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  • A parking lot is flooded from Hurricane Laura, which made landfall early Thursday morning as a Category 4 storm. Lafayette, Louisiana, U.S. August 27, 2020.

    A parking lot is flooded from Hurricane Laura, which made landfall early Thursday morning as a Category 4 storm. Lafayette, Louisiana, U.S. August 27, 2020. | Photo: EFE/EPA/Dan Anderson

Published 27 August 2020
Opinion

The most powerful hurricane to strike the U.S. this year, Laura has already claimed four fatalities, including a 14-year-old girl after a tree fell on her house.

The storm, which has hit much of the Caribbean, reached the Louisiana coast this Thursday morning, with 150mph winds causing over half a million power outages and at least three other tree-related deaths.

Heading northwards towards Shreveport, Louisiana rather than westward to Texas, as was largely predicted, the storm will likely miss Houston but threaten coastal Port Arthur with storm surge flooding.

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While authorities ordered coastal residents to evacuate, many have not, as was the case for Hurricane Rita in 2005, leading to already "catastrophic conditions," the Nation Hurricane Center stated, including a billowing fire at the BioLab chemical plant in Westlake. More than 150 Cameron parish residents, where Laura first hit the U.S. mainland, decided not to evacuate, leading to fears of more significant loss of life.

Evidence suggests the Atlantic hurricane season is worsening due to warming warms caused by climate change, which is why Laura is the region's most powerful hurricane in a century, and ties for the fastest storm in Louisiana history.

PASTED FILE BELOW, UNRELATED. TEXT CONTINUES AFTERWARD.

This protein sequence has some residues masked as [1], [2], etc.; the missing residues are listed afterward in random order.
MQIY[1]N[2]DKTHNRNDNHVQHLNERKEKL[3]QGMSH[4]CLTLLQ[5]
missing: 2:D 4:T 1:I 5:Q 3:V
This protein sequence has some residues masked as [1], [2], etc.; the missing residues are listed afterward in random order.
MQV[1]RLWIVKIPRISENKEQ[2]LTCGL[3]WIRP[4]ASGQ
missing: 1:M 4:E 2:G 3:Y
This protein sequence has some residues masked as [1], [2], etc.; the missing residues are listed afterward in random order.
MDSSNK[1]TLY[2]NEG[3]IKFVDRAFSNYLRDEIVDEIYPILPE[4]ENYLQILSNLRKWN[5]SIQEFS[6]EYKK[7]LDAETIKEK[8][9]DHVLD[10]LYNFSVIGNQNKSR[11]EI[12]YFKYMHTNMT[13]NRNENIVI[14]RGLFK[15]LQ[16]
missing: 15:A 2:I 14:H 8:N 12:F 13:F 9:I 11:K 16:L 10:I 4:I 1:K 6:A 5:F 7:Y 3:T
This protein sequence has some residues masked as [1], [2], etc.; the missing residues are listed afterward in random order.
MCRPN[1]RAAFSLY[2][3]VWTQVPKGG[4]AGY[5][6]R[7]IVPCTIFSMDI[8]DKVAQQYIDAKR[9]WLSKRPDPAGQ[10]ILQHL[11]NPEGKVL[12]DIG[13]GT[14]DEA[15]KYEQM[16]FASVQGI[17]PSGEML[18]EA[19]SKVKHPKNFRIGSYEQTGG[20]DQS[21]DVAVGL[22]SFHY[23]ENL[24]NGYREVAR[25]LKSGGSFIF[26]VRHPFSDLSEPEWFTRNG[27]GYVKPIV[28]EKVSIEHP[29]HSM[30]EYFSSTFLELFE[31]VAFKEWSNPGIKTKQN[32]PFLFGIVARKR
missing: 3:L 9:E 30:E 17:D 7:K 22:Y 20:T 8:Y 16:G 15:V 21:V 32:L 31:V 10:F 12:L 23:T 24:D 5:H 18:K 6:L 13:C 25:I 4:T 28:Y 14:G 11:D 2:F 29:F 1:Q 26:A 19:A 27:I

Extensive damage already includes highways littered with downed power lines, entire mobile home parks flattened by the winds, tall glass office buildings 30 miles inland spotted with blown-out windows, and streets covered with water closer to the coast.

The center of the storm is forecast to move over Arkansas Thursday night, the mid-Mississippi Valley on Friday, and the mid-Atlantic states on Saturday.

The impending meteorological situation comes in the context of a $44 billion looting of the Federal Emergency Management Agency's (FEMA) Disaster Response Fund by U.S. President Donald Trump to fund his COVID-19 response, a decision which will disproportionately affect the coastal residents of Lousiana, Mississippi, and Texas who are already suffering from high COVID-19 infection rates.

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